As a team we had been planning this event for almost 18months by the time we would be sat waiting for the chequered flag to drop in California. Initially this time frame felt like we were well ahead of the game, but the time seemed to slip through our fingers like water. A big part of the time pressure revolved around us trying to reach out to as many contacts as possible to help support our challenge.
As a small charity, we are always desperate to avoid the pitfalls that are often reported of events being run at a loss or large amounts of charity funds going towards costs of running this type of challenge. We really wanted to make sure that the corporate sponsorship we could raise would cover the costs of the event itself so that every pound we raised through individual fundraising would go straight to our core work of working to make the lives of children with cancer just a little bit better and hopefully bring a smile to their faces and those of their families during such dark times.
Because of this we had a very strict budget and we were desperate to stay within it. This in turn led to a roller coaster of joy when a new sponsor came on board, or someone who had previously promised some form of support coming good. Then despair when someone else got in touch to say they didn’t have the budget to provide what we needed or already supported other athletes or charity events. During a team meeting down in Stratford-Upon-Avon, the bombshell was casually dropped into conversation that the hire cars, which were supposedly “in hand” and had previously been hopeful that a major provider was going to supply us with was not going to happen. With a need for 4 crew cars and one media car to finance and drive all the way across the USA, this was going to take up several thousand pounds and ergo a huge chunk of our budget if we couldn’t find another sponsor. A few solitary weeks away from D-Day and it felt less like the shit had hit the fan, rather the fan had short-circuited, blown apart and shrapnel had impaled me against the office door with their foul-smelling crap covered spears. Apologies for the imagery.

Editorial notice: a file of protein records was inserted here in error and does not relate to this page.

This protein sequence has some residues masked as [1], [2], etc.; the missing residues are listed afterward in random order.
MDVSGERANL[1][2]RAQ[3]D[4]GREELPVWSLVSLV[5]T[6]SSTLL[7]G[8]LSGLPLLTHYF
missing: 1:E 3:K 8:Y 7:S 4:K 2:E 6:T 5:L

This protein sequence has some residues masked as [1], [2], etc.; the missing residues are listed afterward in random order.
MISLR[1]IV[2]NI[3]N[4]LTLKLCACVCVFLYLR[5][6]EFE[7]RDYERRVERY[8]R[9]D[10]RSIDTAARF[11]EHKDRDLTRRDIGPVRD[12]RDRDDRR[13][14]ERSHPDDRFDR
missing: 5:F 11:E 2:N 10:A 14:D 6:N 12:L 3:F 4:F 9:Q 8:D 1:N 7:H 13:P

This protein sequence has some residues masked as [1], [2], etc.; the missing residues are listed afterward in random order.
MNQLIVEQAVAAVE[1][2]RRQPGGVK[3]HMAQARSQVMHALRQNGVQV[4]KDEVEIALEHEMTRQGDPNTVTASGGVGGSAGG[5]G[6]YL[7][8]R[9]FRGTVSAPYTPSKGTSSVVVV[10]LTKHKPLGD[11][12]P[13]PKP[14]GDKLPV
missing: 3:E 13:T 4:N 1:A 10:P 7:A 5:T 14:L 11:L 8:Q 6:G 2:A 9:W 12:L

Cue the entrance of arguably our greatest saviours during the organisational period….the film crew. James and James from Anattic Films came on-board at a really early stage in the event. I met James C through a friend who worked in the coffee-shop downstairs from my apartment (more about them later) and after an initial discussion, they had very kindly agreed to come and create a documentary all about CFC and our attempt at RAAM. They would be self funding the whole project and were really excited about the charity and what it stood for from the outset.
Early on we had discussed a contact that the guys had made with Sixt Rental Cars here in the UK and in Europe, and we had made initial contact about our need for vehicles for RAAM. Over the course of the next few weeks, we had a number of conversations with the powers that be at Sixt, as well as the obligatory mile-long email trail. The possibility that they could help seemed to increase and decrease in likelihood on an almost daily basis. During one period of doubt you could have actually find me and the two James’ camped out at the front door of a car-rental comparison website that I realised had their head office in Manchester, so we went to try and doorstep someone in their management team!
Then, one day, we got the message that we had all been crossing our fingers for “Let’s get these cars booked!” it said. Halle-flippin-lujah. You can only imagine the levels of ecstasy involved when I read that missive. A huge weight had been lifted off our shoulders, and it felt like the budget we had to work with was suddenly a whole lot more realistic. Relief is not even close. It was only on arrival at San Diego airport rental car lot a few weeks later, that we truly realised how much of an ally we had found in some of the Sixt staff…. we got there and found 4 of the most incredible vehicles ready and waiting for us…..
To add to this support, Sixt also supplied the film crew with a specific vehicle which they knew would work best for being able to attach camera equipment inside, and even sorted out another very posh car that they gave some us to drive from Manchester to Gatwick for our flight out to the USA. For saving my sanity and our race, I can’t thank the guys at Sixt Rental enough.
The Anattic boys also helped hugely in sorting out our crew/leisure kit for the team. We knew we weren’t going to be winning the event, but it was a big deal to make sure the team looked like a team, and felt like a team, it helps get everyone in the right mindset and would make sure that we could repay the kindness of our sponsors by getting them some exposure for their brands. This process wasn’t without its headaches either, after being let down by a local company who had shares in a custom clothing manufacturer, James called in a favour from a contact at Ellesse clothing and they agreed to supply the team with some shorts, t-shirts and hoodies that we could have screen printed with logos etc. As our departure date grew closer, Ellesse were still waiting for certain items at their warehouse, and with time running out, they sent what they could. Unfortunately in the end they couldn’t send everything we needed, so I had to supplement the shorts and t-shirts they could get to us in time, with some more “blanks” and called in a favour of my own, so a huge thanks out to www.appliqueapparel.com in Manchester as well for getting the garments, printing them and selling them to me at cost price, thanks guys!